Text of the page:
The New Hampshire Liquor Commission Division of Enforcement and Licensing recently completed a series of inspections in Manchester to ensure compliance with the new city ordinance banning Spice. On November twelfth, the Division conducted one hundred on premise inspections at businesses licensed to sell beverages and wines for ‘off sale’ consumption. Only the Queen City Market, located at thirty one A Elm Street was was found in violation the new ordinance . The business was issued an administrative notice for violation and is subject to fines, suspension or revocation of their license to sell beverages and wines, and any other penalties the commission deems appropriate. Liquor Commission rules allow for special penalties when the commission considers the offense to be a gross deviation from public safety or public welfare. Over the next several months the Division will continue to conduct inspections of businesses licensed to sell alcohol throughout the state of New Hampshire in an effort to identify those businesses who are selling or distributing synthetic drugs.
The tax rate in Hooksett has been set and residents are likely to be very unhappy with the bill that’s coming in the mail. Thanks almost entirely to the Hooksett School Board’s buffoonish handling of high school contract issues, the school tax rate saw a whopping increase of nearly thirteen percent, which, in combination with a more than eleven and a half percent increase in the County Tax, led the overall tax rate to increase by five point seven five percent. The town rate actually was down by five and two thirds percent, thanks to the Town Council‘s decision to use more than three quarters of a million dollars in unassigned fund balance in a one time shot to lower taxes, but it wasn’t enough to overcome the massive increases in school spending associated with the Hooksett School Board’s decision to break its tuition contract with Manchester. Of the twenty four dollars and eighty three cent per thousand tax rate, twelve dollars and ninety cents comes from the local school tax and six dollars and forty nine cents is for municipal services. The balance is for the county and statewide property taxes.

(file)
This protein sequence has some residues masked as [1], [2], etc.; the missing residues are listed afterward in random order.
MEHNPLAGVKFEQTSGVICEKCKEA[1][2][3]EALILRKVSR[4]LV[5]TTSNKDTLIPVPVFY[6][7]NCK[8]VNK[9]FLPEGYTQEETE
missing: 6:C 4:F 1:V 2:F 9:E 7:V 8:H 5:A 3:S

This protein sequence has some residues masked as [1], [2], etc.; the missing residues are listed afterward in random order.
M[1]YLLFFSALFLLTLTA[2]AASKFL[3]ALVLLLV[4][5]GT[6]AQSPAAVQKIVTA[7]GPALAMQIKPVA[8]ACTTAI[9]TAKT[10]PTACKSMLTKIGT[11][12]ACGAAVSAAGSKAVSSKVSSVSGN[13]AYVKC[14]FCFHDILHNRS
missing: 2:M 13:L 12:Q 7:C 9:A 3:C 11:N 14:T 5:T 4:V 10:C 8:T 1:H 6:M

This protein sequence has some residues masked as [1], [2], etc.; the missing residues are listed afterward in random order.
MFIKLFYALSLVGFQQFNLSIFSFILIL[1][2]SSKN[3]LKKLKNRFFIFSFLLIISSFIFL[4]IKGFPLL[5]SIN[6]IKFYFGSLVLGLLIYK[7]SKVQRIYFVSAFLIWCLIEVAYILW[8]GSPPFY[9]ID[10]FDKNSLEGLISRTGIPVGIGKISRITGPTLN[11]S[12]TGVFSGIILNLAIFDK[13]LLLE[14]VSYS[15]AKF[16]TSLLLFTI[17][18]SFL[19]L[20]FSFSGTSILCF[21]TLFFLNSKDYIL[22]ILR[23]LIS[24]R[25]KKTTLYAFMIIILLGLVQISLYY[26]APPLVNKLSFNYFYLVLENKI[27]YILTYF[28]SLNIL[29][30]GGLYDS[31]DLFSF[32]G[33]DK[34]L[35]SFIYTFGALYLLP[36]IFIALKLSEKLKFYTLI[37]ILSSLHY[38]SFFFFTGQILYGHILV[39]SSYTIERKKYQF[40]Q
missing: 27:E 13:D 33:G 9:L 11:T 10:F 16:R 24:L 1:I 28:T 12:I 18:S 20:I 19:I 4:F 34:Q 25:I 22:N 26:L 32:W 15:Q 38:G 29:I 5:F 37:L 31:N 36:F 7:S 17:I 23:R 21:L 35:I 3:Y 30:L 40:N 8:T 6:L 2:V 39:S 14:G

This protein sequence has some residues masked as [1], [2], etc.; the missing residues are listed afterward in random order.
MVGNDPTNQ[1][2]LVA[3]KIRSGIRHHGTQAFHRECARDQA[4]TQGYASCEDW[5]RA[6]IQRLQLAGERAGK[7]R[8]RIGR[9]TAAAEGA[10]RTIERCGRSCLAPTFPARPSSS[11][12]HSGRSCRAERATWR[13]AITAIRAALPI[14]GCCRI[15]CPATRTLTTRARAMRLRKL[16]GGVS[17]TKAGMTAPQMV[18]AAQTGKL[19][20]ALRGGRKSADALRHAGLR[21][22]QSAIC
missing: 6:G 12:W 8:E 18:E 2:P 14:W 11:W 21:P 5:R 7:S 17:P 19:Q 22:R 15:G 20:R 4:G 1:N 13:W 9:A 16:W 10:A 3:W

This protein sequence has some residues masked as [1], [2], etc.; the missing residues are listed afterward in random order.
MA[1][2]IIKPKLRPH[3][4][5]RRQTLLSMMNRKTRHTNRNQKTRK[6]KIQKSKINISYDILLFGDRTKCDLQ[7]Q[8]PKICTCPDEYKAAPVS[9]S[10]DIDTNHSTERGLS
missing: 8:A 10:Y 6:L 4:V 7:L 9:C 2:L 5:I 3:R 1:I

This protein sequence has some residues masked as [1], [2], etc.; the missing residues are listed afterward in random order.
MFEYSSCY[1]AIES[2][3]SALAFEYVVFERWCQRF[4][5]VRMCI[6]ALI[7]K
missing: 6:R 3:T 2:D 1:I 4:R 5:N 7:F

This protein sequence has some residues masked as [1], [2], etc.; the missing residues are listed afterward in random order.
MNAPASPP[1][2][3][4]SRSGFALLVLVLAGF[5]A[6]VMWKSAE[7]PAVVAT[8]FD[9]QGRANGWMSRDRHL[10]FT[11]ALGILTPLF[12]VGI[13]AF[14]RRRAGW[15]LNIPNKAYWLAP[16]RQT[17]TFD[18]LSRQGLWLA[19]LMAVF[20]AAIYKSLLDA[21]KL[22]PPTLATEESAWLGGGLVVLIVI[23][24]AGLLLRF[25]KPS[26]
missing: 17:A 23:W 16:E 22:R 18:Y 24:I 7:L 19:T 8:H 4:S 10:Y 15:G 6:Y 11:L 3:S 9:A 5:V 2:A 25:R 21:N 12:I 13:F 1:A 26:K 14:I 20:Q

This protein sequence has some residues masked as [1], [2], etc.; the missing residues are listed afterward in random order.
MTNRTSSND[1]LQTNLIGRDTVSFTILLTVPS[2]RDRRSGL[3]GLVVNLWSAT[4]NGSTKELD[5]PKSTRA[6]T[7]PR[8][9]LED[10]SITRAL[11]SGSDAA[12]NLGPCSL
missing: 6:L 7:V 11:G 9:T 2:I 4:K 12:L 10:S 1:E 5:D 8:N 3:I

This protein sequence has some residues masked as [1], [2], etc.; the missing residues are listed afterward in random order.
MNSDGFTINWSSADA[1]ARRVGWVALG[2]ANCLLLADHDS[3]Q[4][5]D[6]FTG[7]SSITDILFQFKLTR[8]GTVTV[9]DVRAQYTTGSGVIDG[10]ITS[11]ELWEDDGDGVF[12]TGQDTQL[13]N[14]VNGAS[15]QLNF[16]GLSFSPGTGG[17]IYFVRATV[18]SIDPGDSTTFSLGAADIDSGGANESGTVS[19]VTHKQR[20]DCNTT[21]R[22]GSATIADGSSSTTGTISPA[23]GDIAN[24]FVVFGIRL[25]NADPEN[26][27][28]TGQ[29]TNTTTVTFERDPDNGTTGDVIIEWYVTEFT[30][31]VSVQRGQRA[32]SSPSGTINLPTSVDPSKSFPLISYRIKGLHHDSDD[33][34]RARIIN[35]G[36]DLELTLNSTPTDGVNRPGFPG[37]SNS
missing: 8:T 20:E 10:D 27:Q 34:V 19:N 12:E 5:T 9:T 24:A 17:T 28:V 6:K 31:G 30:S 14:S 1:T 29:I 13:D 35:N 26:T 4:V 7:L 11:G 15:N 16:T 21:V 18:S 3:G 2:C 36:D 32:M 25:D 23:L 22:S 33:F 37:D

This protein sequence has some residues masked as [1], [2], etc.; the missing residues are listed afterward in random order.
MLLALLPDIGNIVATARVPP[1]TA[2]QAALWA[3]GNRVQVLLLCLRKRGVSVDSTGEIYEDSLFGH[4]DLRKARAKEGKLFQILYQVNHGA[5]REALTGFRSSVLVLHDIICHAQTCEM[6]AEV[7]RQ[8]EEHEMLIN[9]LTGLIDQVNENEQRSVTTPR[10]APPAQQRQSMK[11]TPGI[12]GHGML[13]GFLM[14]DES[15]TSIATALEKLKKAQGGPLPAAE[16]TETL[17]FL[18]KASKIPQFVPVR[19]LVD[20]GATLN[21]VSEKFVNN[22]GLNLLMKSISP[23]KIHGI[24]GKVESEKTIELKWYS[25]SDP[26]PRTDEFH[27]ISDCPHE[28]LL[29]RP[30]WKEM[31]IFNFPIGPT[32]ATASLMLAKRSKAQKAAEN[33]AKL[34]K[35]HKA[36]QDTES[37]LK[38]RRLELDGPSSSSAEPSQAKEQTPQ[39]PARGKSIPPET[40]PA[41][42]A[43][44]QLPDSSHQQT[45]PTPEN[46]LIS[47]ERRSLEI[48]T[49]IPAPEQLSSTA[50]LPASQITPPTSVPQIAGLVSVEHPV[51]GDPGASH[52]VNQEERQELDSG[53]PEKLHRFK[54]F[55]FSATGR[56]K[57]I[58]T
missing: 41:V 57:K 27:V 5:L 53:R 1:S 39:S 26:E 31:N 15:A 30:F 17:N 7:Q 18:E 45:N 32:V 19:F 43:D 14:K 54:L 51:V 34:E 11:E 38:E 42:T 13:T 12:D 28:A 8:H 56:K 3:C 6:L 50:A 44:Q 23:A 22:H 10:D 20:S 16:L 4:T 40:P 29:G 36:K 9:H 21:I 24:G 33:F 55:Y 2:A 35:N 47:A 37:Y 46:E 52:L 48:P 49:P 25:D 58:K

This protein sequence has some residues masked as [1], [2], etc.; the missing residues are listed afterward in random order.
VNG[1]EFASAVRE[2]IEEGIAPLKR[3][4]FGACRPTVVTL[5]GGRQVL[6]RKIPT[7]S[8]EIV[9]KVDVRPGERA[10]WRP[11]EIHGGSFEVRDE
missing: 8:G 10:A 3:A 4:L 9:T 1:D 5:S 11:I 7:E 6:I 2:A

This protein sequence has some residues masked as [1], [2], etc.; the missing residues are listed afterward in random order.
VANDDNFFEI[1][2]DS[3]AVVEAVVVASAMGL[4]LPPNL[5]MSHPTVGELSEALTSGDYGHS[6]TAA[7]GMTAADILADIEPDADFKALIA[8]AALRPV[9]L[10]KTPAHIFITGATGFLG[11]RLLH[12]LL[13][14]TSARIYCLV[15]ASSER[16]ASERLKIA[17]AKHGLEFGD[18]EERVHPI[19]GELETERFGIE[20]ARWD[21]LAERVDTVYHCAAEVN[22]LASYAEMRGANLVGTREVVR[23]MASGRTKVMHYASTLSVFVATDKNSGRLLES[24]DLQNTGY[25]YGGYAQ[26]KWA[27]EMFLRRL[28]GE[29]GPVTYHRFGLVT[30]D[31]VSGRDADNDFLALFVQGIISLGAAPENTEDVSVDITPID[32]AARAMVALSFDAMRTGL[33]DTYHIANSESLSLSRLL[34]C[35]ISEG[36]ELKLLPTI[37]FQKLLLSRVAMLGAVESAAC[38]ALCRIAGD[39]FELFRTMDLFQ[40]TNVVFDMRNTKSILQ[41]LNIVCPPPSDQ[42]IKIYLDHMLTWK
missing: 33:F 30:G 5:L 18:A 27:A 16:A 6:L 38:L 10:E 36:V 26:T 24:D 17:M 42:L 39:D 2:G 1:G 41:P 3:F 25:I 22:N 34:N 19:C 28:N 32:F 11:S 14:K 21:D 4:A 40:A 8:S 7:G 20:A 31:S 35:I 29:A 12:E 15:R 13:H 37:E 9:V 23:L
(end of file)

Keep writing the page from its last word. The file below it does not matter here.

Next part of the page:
Anticipation of the coming tax rate announcement no doubt drove members of the board to break out the budget knives as they cut some four hundred thousand dollars from the budget proposed by Superintendent Charles P. Littlefield on Thursday night. Littefield’s proposed budget increased spending by another one point three million dollars, or roughly four and a half percent over this year’s budget which was more than two million dollars higher. Expect further budget cuts at tonight’s special meeting. And, don’t be surprised if the board deals seriously with the default budget Littlefield finally presented to the board, also on Thursday. It was several hundred thousand dollars lower than the budget Littefield presented. Hey, it’s for the children, forget their parents who have to pay for it all.
News from our own backyard continues after this.